...They consecrate the idol or statue in the aforementioned place to this god, because Irminsuel is a statue of he who is called Hermes. And because in this aforementioned place all men in the district assemble in order to sacrifice to the idol out of reverence and devote themselves to it, that place is called Eresburgh, the Mountain of Reverence. Actually Juno, who, in the writings of the Greeks, is called Hera, was worshiped in the same place before Hermes or perhaps at the same time, thereupon they call that place Heresbergh, which is clearly the Mountain of Hera or Juno, and afterwards, once they occupied and fortified that place, called it Heresburgh, the Castle of Hera. Moreover, this Hera was worshiped by the Saxons, which can be seen by the fact that certain of the common people recite what they themselves have heard from antiquity, just as I myself have heard, that between the festival of the Birth of Christ and the holiday of the Epiphany of the Lord, Mistress Hera flies through the air, because the pagans assign the air to Juno. And because, whenever they call upon Juno as Ceres and depict her with bells and wings, the common people call her vrowe here (Frau Here), or corrupt the name Vor Here de Vlughet [of Flight], and believe that she brings abundance at that time."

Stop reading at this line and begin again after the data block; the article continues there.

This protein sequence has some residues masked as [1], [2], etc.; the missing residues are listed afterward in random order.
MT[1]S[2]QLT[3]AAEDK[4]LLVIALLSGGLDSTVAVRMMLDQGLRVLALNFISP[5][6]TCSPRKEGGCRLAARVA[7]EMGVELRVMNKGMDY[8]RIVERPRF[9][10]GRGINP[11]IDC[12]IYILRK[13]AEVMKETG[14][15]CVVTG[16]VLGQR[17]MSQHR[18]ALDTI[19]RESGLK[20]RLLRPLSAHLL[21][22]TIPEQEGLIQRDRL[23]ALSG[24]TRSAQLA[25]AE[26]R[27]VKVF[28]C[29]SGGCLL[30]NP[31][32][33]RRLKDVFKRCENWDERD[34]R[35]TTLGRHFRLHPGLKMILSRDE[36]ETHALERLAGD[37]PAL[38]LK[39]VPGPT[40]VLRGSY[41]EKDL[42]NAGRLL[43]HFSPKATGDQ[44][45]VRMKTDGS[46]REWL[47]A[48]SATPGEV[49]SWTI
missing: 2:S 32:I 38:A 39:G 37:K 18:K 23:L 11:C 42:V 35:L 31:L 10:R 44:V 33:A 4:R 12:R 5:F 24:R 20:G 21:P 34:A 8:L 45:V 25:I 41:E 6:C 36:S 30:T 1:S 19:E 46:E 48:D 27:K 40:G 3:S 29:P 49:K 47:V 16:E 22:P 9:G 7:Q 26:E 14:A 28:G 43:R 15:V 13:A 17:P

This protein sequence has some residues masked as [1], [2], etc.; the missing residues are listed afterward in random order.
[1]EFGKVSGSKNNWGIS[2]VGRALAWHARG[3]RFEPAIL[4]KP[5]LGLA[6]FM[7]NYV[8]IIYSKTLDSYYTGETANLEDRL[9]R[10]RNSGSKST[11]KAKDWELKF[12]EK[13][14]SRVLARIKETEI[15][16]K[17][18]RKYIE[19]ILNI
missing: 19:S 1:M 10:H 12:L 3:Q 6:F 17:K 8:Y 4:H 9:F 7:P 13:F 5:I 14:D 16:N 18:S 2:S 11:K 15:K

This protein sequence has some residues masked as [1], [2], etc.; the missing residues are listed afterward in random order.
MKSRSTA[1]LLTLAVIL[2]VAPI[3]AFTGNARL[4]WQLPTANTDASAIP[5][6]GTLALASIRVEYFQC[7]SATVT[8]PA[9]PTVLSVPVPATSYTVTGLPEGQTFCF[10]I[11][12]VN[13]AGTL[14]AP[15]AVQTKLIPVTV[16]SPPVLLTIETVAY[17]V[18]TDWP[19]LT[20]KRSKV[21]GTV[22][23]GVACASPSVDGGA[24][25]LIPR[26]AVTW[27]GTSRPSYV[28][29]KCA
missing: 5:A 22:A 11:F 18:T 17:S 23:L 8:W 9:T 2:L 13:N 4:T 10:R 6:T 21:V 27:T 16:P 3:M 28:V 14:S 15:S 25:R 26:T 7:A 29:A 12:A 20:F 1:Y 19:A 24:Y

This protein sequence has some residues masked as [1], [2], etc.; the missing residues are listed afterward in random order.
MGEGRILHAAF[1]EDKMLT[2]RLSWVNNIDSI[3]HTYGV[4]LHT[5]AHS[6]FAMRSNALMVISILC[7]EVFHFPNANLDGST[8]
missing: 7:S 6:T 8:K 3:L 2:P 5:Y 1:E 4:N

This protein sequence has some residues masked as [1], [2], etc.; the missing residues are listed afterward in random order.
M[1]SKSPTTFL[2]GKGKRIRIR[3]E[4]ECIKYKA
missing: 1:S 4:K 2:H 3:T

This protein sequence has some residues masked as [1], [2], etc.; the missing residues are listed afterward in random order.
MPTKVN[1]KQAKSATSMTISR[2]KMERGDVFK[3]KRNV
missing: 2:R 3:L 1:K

The significance of this remarkable passage cannot be overstated. Written nearly two decades before the re-discovery of Tacitius’ Germania in 1425, it clearly identifies a local Saxon god with Mercury, which Germania and a handful of other sources also identify as Odin (see further). The author expressly speaks of local belief, recording what “the common people” said they “themselves have heard from antiquity [or the elders], just as I myself have heard.” Although he travelled widely throughout Italy in the company of Pope Urban VI before being ordained in 1386, Gobelin Person was a native of Paderborn, Germany who was born, bred, and ultimately buried in the vicinity. Although deeply learned, he was in a position to both know and understand local legend. Remarkably, he not only identifies the local Saxon goddess known as Frau Here (Vrowe Here) with the Greek goddess Hera, the Queen of the Classical pantheon, but also identifies her with Ceres, the Roman goddess of agriculture, demonstrating that the identification was based on more than just a superficial similarity between the names Here and Hera. Among the Saxons, Vrowe Here [Frau Here] is thus the Queen of Heaven and Mother Earth at the same time. Drawing on ancient local tradition which he himself had heard, he says that the common folk believe she flies through the air between Christmas and New Year’s Day bringing abundance, adding the unique details that she was depicted with bells and wings. These last two details directly correspond to what we know of Frau Percht, whose followers, the Perchten, frequently sound bells [See Chapter IV: The Frau Holle Legends]. The same is said of the followers of Freyr, lord of harvests. In the sixth book of his Danish history, Saxo says that the hero Starkad went to Old Uppsala where he saw the Sons of Frey perform on stage at the time of the sacrifices: